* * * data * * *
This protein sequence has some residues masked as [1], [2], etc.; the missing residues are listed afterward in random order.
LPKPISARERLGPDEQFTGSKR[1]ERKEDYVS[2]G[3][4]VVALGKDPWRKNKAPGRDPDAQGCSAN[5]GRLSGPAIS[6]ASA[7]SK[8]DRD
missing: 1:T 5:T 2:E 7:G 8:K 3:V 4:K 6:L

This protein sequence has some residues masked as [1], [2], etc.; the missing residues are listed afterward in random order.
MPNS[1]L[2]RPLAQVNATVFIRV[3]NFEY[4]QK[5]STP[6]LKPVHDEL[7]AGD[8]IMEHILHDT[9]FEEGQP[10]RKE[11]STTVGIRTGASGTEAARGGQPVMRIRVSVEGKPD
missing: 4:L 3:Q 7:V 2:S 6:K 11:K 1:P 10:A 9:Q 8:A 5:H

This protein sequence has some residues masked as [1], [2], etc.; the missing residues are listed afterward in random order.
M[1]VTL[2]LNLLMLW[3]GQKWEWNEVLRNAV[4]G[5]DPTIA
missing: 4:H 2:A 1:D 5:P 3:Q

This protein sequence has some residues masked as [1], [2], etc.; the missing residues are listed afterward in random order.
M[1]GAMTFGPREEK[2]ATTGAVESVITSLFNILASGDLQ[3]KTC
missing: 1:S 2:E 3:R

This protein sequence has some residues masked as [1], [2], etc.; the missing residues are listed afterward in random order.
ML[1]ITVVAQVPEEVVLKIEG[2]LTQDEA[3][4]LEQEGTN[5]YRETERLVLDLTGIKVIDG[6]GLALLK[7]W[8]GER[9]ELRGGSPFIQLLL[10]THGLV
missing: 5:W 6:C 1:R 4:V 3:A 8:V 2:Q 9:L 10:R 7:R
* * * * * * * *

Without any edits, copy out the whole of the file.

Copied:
This protein sequence has some residues masked as [1], [2], etc.; the missing residues are listed afterward in random order.
LPKPISARERLGPDEQFTGSKR[1]ERKEDYVS[2]G[3][4]VVALGKDPWRKNKAPGRDPDAQGCSAN[5]GRLSGPAIS[6]ASA[7]SK[8]DRD
missing: 1:T 5:T 2:E 7:G 8:K 3:V 4:K 6:L

This protein sequence has some residues masked as [1], [2], etc.; the missing residues are listed afterward in random order.
MPNS[1]L[2]RPLAQVNATVFIRV[3]NFEY[4]QK[5]STP[6]LKPVHDEL[7]AGD[8]IMEHILHDT[9]FEEGQP[10]RKE[11]STTVGIRTGASGTEAARGGQPVMRIRVSVEGKPD
missing: 4:L 3:Q 7:V 2:S 6:K 11:K 1:P 10:A 9:Q 8:A 5:H

This protein sequence has some residues masked as [1], [2], etc.; the missing residues are listed afterward in random order.
M[1]VTL[2]LNLLMLW[3]GQKWEWNEVLRNAV[4]G[5]DPTIA
missing: 4:H 2:A 1:D 5:P 3:Q

This protein sequence has some residues masked as [1], [2], etc.; the missing residues are listed afterward in random order.
M[1]GAMTFGPREEK[2]ATTGAVESVITSLFNILASGDLQ[3]KTC
missing: 1:S 2:E 3:R

This protein sequence has some residues masked as [1], [2], etc.; the missing residues are listed afterward in random order.
ML[1]ITVVAQVPEEVVLKIEG[2]LTQDEA[3][4]LEQEGTN[5]YRETERLVLDLTGIKVIDG[6]GLALLK[7]W[8]GER[9]ELRGGSPFIQLLL[10]THGLV
missing: 5:W 6:C 1:R 4:V 3:A 8:V 2:Q 9:L 10:R 7:R